14
Jan
10

two types of achievement

As I’ve said in this blog before, achievement is a valued part of human life. Achievements requires rules though. Climbing everest isn’t an achievement if it’s done with a helicopter, and hitting a record number of home runs isn’t an achievement if it involves using steroids.

But even these two examples suggest two types of achievement, one that involves a solitary human will taking on the arbitrariness of nature, and another involving the clash of at least two wills.

The first case is illustrated nicely by Phillipe Petite, when he tightrope walked between the two towers of the world trade center. When asked why he did it, he responded by asking “why does everything have to have a reason?” This is a little deceptive though, because there is a reason why a person undertakes a seemingly pointless confrontation with difficulty, which is for the excellence it brings out; for the power and the fortitude it taps.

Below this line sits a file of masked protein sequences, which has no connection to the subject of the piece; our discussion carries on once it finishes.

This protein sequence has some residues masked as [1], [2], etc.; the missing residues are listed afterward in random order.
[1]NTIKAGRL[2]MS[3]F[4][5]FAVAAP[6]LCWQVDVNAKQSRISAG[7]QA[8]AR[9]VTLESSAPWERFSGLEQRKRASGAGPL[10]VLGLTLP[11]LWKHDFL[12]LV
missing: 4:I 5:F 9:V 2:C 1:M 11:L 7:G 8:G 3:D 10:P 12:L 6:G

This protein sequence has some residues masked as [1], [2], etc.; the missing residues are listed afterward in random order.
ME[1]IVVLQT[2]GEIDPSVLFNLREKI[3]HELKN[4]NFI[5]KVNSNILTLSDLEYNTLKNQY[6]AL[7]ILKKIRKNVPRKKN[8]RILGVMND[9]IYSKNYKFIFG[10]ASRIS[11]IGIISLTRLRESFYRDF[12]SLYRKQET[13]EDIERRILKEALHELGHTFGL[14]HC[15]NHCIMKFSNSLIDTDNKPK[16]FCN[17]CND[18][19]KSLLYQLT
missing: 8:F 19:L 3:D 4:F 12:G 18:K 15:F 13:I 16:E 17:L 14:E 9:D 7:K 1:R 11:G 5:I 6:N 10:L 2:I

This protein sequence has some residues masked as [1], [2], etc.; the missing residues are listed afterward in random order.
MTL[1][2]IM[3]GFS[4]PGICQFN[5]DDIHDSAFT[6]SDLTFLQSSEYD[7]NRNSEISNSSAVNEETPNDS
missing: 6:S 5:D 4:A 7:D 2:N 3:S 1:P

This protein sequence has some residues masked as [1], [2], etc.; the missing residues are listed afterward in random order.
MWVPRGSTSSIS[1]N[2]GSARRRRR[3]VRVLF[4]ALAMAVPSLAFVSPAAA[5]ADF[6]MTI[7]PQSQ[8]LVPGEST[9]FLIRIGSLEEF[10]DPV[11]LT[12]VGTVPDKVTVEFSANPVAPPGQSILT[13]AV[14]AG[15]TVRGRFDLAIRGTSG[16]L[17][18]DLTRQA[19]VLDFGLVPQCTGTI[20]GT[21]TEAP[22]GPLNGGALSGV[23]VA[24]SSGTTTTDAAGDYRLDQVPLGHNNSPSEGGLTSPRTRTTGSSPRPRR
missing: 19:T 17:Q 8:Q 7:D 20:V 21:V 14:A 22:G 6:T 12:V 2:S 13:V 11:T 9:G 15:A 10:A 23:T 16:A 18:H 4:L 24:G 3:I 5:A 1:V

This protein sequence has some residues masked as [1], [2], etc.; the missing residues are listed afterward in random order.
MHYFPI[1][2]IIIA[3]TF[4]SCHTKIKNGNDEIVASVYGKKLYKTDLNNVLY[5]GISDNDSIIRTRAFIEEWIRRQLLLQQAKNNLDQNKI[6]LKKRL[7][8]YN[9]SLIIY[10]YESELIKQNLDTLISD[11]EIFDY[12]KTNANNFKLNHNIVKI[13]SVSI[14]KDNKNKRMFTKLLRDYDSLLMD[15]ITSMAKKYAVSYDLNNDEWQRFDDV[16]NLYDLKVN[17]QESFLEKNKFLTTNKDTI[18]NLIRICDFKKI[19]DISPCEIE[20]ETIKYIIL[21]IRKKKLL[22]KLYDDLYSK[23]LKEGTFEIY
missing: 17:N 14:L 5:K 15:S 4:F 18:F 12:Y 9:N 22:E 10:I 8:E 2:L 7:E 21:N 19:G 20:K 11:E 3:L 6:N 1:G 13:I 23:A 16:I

I can’t match Kennedy’s words on this topic.

But why, some say, the moon? Why choose this as our goal? And they may well ask why climb the highest mountain? Why, 35 years ago, fly the Atlantic? Why does Rice play Texas?

We choose to go to the moon. We choose to go to the moon in this decade and do the other things, not because they are easy, but because they are hard, because that goal will serve to organize and measure the best of our energies and skills, because that challenge is one that we are willing to accept, one we are unwilling to postpone, and one which we intend to win, and the others, too.

But other times, our excellence requires an overcoming, not of nature, but of the will of another person. When someone wins a court case or blocks the shot of an opponent in basketball, the conflict is between two people.

We have many rules, some for games, some for trials, and some for elections, but my hypothesis is that there are some rules that are so general that they govern life itself. Shots in basketball have to be made within the time of the shot clock to count, to be a good shot. I think something similar can be said about the good life. In order for one’s life to be an achievement, it has to be lived within certain rules. The rules that make a good life possible, are, I think, moral rules, or, at the very least, the rules of liberalism.

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